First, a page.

Court of Appeal found presumption of integrity and impartiality had been rebutted in the case
Ontario’s Court of Appeal has set aside a man’s heroin-trafficking convictions after the trial judge took over four years to release his reasons for judgment.
In a decision released Dec. 3, Justices Michal Fairburn, Kathryn Feldman and Alison Harvison Young found that the presumption of integrity and impartiality had been rebutted in the case against Shane Artis, who had been sentenced to ten years less the two he had spent in presentence custody.
Crown counsel, Lisa Mathews and Leanne Siu, agreed that Artis’ appeal must be allowed because, being delivered so late, the reasons were insufficient.
“It's really about the presumption of integrity of the reasons,” says Michael Lacy, who represented Artis and is a trial and appellate lawyer at Brauti Thorning LLP.
When a significant amount of time passes between judgment and the reasons, and the judge becomes aware that an appeal has been taken, it can give rise to an appearance that the judgement as been “reverse engineered,” as some courts have put it, says Lacy. The appearance may be that the reasons have been “written in response to the appeal, rather than reflecting the true reasoning process of the judge,” he says.
The Crown’s decision not to re-prosecute was rooted in the two questions which guide a decision to initiate or continue any prosecution, from the Public Prosecution Service of Canada Deskbook, says Lisa Mathews. The first is whether there is a reasonable prospect of conviction on the evidence based on the available evidence.” And the second, “whether a prosecution would serve the public interest.” The Crown determined this test was not met in the case against Artis, says Mathews.
“As the Court of Appeal noted in its decision, the timely release of written reasons fosters the principles of accountability and transparency in judicial decision making, so that the public can be assured that ‘justice is not only done, but seen to be done,’” she says. “Delays in the issuance of reasons for judgment mean that litigants and the public cannot know or see whether justice has been done.”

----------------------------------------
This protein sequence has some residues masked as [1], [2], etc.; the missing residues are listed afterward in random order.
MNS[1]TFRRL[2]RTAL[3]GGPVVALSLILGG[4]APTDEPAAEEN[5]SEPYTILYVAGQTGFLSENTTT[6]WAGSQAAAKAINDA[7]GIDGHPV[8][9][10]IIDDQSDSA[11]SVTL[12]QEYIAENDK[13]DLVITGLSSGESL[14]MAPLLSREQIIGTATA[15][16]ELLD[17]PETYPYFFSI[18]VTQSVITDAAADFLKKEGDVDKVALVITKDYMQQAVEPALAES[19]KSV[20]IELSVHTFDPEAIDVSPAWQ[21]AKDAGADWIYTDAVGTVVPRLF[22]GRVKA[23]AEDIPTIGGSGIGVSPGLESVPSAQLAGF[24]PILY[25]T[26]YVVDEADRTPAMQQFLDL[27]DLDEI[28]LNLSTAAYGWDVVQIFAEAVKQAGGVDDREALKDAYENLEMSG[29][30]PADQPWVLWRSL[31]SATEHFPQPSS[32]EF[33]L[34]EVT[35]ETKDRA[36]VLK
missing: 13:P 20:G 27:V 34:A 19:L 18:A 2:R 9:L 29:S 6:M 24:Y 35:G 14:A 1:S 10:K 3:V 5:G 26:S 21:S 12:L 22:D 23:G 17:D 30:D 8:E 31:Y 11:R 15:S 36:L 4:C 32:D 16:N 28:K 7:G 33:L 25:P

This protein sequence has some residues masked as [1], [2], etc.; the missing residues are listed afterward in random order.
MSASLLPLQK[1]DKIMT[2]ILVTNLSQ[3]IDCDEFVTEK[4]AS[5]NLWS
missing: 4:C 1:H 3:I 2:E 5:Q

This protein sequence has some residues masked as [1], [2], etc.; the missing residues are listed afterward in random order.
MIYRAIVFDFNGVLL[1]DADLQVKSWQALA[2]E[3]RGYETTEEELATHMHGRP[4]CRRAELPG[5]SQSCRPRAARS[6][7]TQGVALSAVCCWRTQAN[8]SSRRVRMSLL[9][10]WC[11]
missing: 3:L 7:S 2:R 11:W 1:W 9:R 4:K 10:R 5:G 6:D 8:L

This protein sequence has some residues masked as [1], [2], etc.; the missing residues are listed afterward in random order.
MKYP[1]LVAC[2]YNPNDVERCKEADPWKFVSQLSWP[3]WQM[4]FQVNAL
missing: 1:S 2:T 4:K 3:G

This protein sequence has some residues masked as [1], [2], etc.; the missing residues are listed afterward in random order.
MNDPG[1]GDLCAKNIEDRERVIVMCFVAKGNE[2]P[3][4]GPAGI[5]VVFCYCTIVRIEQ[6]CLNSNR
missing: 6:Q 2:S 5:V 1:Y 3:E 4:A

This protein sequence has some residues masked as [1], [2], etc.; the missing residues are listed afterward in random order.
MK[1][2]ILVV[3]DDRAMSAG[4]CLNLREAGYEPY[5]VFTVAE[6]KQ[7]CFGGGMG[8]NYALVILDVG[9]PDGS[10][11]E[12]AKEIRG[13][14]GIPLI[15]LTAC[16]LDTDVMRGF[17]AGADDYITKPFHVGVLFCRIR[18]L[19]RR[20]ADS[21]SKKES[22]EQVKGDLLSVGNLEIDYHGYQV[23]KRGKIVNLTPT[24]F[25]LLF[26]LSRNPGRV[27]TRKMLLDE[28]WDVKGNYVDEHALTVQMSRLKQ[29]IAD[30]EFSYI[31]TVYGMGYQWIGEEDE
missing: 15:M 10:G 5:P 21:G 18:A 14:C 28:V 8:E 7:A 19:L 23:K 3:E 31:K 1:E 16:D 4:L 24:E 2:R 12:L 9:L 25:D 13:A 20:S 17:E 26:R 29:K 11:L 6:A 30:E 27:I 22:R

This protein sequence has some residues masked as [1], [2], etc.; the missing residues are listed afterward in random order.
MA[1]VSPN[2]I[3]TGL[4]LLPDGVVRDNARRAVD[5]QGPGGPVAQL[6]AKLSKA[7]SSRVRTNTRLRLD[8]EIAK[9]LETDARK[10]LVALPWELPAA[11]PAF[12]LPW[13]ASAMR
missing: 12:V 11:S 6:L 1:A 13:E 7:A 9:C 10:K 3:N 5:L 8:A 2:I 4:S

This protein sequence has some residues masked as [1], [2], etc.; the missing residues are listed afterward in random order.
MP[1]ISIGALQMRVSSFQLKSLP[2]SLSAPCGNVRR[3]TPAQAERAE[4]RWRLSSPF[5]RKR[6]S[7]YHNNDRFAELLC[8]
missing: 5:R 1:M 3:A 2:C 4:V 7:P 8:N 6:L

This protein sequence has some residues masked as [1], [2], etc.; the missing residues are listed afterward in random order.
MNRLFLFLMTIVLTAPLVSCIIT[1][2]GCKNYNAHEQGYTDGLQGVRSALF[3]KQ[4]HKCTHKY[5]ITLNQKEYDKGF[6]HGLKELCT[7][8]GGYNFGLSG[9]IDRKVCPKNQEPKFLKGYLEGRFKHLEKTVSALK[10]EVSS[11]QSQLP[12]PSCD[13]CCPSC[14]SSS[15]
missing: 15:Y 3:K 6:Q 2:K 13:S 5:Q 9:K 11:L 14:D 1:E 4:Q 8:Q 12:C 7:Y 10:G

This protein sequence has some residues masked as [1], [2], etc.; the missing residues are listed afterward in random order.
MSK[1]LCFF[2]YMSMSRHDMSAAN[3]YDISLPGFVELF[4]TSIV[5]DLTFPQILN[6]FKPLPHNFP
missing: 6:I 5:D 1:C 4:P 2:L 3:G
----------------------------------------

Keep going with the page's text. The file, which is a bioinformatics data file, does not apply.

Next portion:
R. v. Artis, 2021 also dealt with significant issues that were not addressed in the reasons, says Lacy. One related to the co-conspirator’s exception to the hearsay rule, a “notoriously difficult area of law,” he says. One ground of appeal was that the trial judge had erroneously applied the exception in the circumstances. Another issue was the appropriate weight to attribute to text messages that were on a phone Artis shared with someone else.
The judge-alone trial was completed in three days in 2016 before Superior Court Justice Kofi Barnes.
Justice Barnes adjourned three times before rendering the verdict. Three months later, he released a handwritten endorsement, outlining three conclusions under the headings: Continuity, Hearsay and Burden of Proof. “No reasoning was provided to support any of the above conclusions,” said the Court of Appeal. At the end of the endorsement, Justice Barnes wrote that written reasons expanding on the three findings would come soon after and the sentencing date – three days later – would proceed as scheduled.
Artis asked for sentencing to be delayed and brought a s. 11(b) Charter application, which was dismissed. Again, Justice Barnes wrote that reasons for the dismissal would be “released in due course.”
Then, on March 22, 2018 – 19 months after the verdict was reached – Artis was sentenced to ten years, minus pre-sentence custody of nearly two years. But Justice Barnes still had not delivered the reasons for judgment or for the s. 11(b) application.
In October 2020, over four years after the verdict, the reasons finally came. By then, Artis had filed a notice of appeal, in which he raised Justice Barnes’ failure to deliver the reasons, “precluding all meaningful appellate review.” The day he was sentenced, Artis was released on bail and the matter was later converted to a solicitor appeal.
“The appellant did obtain bail, pending appeal,” says Lacy. “And, fortunately, was not sitting in custody waiting for the delivery of reasons. But the other problem that can arise with reasons for judgments that are substantially delayed is, of course, that in circumstances where they're substantially delayed and an accused is in custody serving their sentence, then they can't meaningfully assert their appellate rights.”
“It's a reminder to trial judges of the importance of delivering timely reasons whether they're convicting or acquitting.”